Page last updated at 14:31 GMT, Friday, 14 November 2008

Gender pay gap 'still widening'

By Martin Shankleman
Employment correspondent, BBC News

Office worker. File photo
The Fawcett Society has called for pay audits to expose any disparities

The gap between men and women's pay in the UK has started to widen again, according to official government figures just released.

On average, men earn 15.54 an hour, compared with 12.88 for women.

The Office for National Statistics calculates the gender pay gap at 17.1%, up from 17% the year before.

The TUC said the private sector gap was 21.7%, because many private firms were unwilling to carry out checks of their pay patterns to ensure they were fair.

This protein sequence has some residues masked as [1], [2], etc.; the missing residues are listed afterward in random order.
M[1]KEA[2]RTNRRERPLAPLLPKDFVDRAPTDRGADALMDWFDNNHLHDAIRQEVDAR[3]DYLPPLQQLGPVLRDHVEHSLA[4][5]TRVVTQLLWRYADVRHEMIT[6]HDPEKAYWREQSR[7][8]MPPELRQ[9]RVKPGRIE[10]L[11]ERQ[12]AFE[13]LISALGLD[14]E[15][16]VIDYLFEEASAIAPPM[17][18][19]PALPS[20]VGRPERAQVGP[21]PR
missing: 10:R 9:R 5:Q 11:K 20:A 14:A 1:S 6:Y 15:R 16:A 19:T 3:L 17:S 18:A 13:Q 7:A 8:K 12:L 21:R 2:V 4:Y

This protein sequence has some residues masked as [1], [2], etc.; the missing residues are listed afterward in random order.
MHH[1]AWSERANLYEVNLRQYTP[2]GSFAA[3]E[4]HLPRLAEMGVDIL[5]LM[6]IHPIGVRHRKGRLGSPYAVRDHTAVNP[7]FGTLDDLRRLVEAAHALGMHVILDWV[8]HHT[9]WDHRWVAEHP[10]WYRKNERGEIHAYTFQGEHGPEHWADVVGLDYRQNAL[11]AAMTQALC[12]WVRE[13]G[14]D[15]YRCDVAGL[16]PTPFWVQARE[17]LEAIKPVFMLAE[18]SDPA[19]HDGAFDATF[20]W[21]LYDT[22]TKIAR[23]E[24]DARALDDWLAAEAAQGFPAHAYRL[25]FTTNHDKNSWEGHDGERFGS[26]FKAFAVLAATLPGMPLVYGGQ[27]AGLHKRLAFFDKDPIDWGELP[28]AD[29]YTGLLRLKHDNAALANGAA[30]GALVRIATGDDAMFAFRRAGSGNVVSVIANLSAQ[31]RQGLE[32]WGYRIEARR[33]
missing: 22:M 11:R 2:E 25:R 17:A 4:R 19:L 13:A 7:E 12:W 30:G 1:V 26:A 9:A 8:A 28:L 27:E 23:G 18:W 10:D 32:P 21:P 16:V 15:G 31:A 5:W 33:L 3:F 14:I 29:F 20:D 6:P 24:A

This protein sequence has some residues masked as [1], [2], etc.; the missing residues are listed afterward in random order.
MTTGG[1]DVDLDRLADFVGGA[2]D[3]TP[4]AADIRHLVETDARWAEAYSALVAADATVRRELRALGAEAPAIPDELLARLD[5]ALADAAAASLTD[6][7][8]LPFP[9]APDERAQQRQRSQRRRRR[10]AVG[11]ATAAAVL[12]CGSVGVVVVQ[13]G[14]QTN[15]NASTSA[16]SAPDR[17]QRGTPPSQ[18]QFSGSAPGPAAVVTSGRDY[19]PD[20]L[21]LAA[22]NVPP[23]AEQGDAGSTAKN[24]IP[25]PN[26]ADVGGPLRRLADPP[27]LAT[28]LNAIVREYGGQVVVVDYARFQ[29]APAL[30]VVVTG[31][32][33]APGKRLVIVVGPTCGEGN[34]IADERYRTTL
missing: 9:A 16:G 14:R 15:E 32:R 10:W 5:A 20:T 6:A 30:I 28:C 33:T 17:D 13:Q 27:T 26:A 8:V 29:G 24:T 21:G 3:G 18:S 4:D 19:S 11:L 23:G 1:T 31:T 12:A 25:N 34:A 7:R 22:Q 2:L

TUC General Secretary Brendan Barber said: "The link between fair pay and checking pay systems is clear. The case for mandatory pay audits is stronger than ever."

The figures showed that a typical man's gross weekly pay was 631, compared with 485 for a woman. Men also worked more overtime and earned higher commissions and bonuses.

The GMB union said the UK had fallen 20 places behind in an international gender pay league.

Equality officer Kamaljeet Jandu said: "Male workers at the top of the tree account for a lot of this gender pay gap. Women's contributions, skills and experience are equal to men's and must be rewarded accordingly."

The Equality and Human Rights Commission estimated that based on the latest figures, the average woman who worked full time would miss out on 369,000 over her working life.

Chief Executive Nicola Brewer said: "In these tough economic times, everyone will be counting the pounds and pence, and today's figures show women in particular are feeling the pinch."

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